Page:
Expression of a dominant negative Cdx-2/3 cDNA in GLUTag cells. 2.5 μg of proglucagon promoter-luciferase plasmid [−300]Glu-Luc was mixed with lipofectamine reagent (Life Technologies, Gaithersburg, MD) and used to transfect 85% confluent GLUTag cells. Culture medium was changed 6 h later and various MOI of Ad-βgal or Ad-Cdx-2/3-HD viruses were used to transduce cells for 1 h. Transduced cells were cultured for an additional 24 h and used for luciferase assay (A) or total RNA isolation and RT-PCR (B). Experiments were performed in triplicate and repeated on four separate occasions. The luciferase activity obtained following transduction with different viruses was expressed as a percentage of the activity obtained in transfected GLUTag cells in the absence of adenoviral transduction. The relative densitometric ratios for proglucagon/GAPDH mRNA transcripts from four independent experiments are shown below the RT-PCR data in panel B.

FIG. 5.

Expression of a dominant negative Cdx-2/3 cDNA in GLUTag cells. 2.5 μg of proglucagon promoter-luciferase plasmid [−300]Glu-Luc was mixed with lipofectamine reagent (Life Technologies, Gaithersburg, MD) and used to transfect 85% confluent GLUTag cells. Culture medium was changed 6 h later and various MOI of Ad-βgal or Ad-Cdx-2/3-HD viruses were used to transduce cells for 1 h. Transduced cells were cultured for an additional 24 h and used for luciferase assay (A) or total RNA isolation and RT-PCR (B). Experiments were performed in triplicate and repeated on four separate occasions. The luciferase activity obtained following transduction with different viruses was expressed as a percentage of the activity obtained in transfected GLUTag cells in the absence of adenoviral transduction. The relative densitometric ratios for proglucagon/GAPDH mRNA transcripts from four independent experiments are shown below the RT-PCR data in panel B.

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FIG. 6.

Proglucagon gene expression in normal intestinal cells and in the colon of Wistar rats transduced with Ad-Pax-6. A: Ad-Pax-6 increases proglucagon gene expression in primary rat intestinal cell cultures. The small intestine from fetal rats (E 19–20) was dissociated and used for primary cell culture as described (24). Viral transduction was carried out 48 h before RNA isolation. Identical results were obtained in three separate experiments. B: Animals were infused with 1 × 1012 virions of Ad-Pax-6 or Ad-βgal via the rectal approach as described in research design and methods. RNA was isolated from the colon after 3 days and analyzed by Northern blotting. The relative ratios of the proglucagon to GAPDH transcripts are shown below each panel in A and B.

FIG. 6.

Proglucagon gene expression in normal intestinal cells and in the colon of Wistar rats transduced with Ad-Pax-6. A: Ad-Pax-6 increases proglucagon gene expression in primary rat intestinal cell cultures. The small intestine from fetal rats (E 19–20) was dissociated and used for primary cell culture as described (24). Viral transduction was carried out 48 h before RNA isolation. Identical results were obtained in three separate experiments. B: Animals were infused with 1 × 1012 virions of Ad-Pax-6 or Ad-βgal via the rectal approach as described in research design and methods. RNA was isolated from the colon after 3 days and analyzed by Northern blotting. The relative ratios of the proglucagon to GAPDH transcripts are shown below each panel in A and B.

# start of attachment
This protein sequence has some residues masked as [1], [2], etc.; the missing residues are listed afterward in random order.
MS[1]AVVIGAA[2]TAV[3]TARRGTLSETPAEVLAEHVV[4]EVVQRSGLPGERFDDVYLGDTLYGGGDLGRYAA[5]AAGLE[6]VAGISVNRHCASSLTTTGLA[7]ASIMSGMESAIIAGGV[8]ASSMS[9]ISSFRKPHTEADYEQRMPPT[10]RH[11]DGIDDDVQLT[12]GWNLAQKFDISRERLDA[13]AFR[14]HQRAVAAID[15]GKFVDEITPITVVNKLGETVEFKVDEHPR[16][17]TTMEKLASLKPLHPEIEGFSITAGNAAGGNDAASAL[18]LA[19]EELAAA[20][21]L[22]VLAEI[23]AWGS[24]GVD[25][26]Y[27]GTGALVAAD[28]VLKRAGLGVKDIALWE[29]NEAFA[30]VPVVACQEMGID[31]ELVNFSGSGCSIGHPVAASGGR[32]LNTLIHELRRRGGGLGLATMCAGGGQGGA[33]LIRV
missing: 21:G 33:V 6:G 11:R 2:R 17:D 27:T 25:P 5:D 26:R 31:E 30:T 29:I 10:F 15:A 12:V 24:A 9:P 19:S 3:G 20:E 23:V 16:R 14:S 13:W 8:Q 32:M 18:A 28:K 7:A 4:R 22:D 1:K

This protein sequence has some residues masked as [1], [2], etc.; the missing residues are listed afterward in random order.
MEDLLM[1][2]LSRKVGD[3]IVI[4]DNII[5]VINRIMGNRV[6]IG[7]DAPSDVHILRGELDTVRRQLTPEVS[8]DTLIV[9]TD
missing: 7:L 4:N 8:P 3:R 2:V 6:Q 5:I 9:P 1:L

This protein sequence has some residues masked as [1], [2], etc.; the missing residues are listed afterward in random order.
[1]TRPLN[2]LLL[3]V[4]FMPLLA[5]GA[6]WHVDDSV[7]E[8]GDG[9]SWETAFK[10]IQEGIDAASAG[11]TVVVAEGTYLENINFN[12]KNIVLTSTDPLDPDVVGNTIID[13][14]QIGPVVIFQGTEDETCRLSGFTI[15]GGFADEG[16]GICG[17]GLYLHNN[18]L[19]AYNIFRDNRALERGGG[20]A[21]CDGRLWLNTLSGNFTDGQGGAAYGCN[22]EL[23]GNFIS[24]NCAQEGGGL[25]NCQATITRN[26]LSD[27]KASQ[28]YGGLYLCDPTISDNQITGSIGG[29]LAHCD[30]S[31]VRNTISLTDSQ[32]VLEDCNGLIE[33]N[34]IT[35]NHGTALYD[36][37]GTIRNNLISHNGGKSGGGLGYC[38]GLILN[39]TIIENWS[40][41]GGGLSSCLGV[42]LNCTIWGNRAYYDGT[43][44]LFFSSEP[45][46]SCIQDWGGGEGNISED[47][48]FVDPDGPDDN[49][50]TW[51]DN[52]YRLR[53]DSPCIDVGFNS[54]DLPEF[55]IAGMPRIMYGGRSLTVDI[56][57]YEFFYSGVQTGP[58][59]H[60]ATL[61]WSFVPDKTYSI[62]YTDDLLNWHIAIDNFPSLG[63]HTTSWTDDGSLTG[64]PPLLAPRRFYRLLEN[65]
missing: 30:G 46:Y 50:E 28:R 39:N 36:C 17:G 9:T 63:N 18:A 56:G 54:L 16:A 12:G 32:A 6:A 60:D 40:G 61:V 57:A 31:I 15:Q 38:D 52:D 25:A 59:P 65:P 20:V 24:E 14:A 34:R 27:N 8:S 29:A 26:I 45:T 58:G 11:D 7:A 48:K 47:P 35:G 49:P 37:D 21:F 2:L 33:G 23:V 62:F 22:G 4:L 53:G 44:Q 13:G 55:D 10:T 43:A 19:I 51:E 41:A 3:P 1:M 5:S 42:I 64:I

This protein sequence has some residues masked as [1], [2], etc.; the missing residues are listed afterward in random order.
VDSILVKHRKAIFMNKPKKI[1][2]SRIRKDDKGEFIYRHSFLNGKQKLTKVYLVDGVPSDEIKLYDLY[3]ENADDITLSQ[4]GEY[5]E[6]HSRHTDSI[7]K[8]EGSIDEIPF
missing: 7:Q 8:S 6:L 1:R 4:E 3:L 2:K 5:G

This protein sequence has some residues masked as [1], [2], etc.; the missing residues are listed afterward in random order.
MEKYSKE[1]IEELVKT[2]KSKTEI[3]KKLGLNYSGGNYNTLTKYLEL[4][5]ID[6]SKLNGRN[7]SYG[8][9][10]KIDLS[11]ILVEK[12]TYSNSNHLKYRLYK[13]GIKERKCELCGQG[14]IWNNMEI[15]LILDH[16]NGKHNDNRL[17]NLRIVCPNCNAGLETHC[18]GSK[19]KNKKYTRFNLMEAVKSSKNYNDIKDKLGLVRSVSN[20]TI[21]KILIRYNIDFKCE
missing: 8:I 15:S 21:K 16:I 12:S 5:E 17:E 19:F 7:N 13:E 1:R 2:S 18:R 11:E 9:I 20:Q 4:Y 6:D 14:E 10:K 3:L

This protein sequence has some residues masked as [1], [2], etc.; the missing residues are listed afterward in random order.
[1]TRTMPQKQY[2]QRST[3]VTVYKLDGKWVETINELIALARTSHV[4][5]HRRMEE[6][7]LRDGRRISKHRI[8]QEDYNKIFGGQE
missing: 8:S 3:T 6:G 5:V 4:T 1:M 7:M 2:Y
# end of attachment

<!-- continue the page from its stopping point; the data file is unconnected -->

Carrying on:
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FIG. 7.

Differential effects of Pax-6 and Cdx-2/3 on intestinal gene expression. Caco-2 (A) cells were transduced with specific viruses, following which RNA was isolated after 24 h and analyzed by Northern blotting for SI gene expression. B: Effect of plasmid-derived Pax-6 on intestinal proglucagon gene expression. STC-1 cells were transfected with 10 μg of pBAT7 plasmid vector alone or the pBAT7-Pax-6 plasmid DNA (lanes 1 and 3) with (lane 3) or without (lane 1) coinfection with Ad-βgal (MOI of 5). RNA was isolated from cells after a 24-h incubation. The arrows indicate the migration positions of proglucagon or 18s RNA transcripts.

FIG. 7.

Differential effects of Pax-6 and Cdx-2/3 on intestinal gene expression. Caco-2 (A) cells were transduced with specific viruses, following which RNA was isolated after 24 h and analyzed by Northern blotting for SI gene expression. B: Effect of plasmid-derived Pax-6 on intestinal proglucagon gene expression. STC-1 cells were transfected with 10 μg of pBAT7 plasmid vector alone or the pBAT7-Pax-6 plasmid DNA (lanes 1 and 3) with (lane 3) or without (lane 1) coinfection with Ad-βgal (MOI of 5). RNA was isolated from cells after a 24-h incubation. The arrows indicate the migration positions of proglucagon or 18s RNA transcripts.

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This work was supported in part by grants from the Banting and Best Diabetes Center (to D.K.Y.T.) and the Canadian Institutes of Health Research (CIHR) (to D.K.Y.T., P.L.B., and D.J.D.). D.J.D. is supported by a Senior Scientist Award from the CIHR, and P.L.B. is a CIHR Canada Research Chair in Diabetes.

We thank Ruijuan He for expert technical assistance.

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Address correspondence and reprint requests to Dr. Denny K. Y. Trinh, Toronto General Hospital, MBRC-4R402, Research-2, 200 Elizabeth St., Toronto, Ontario M5G 2C4. E-mail: d.trinh@utoronto.ca.

Received for publication 4 June 2002 and accepted in revised form 13 November 2002.

DMEM, Dulbecco’s modified Eagle’s medium; EMSA, electrophoretic mobility shift assay; GLP, glucagon-like peptide; MOI, multiplicity of infection; PFU, plaque-forming unit; PGDP, proglucagon-derived peptide; RT+, presence of reverse transcriptase; RT−, absence of reverse transcriptase; SI, sucrase isomaltase.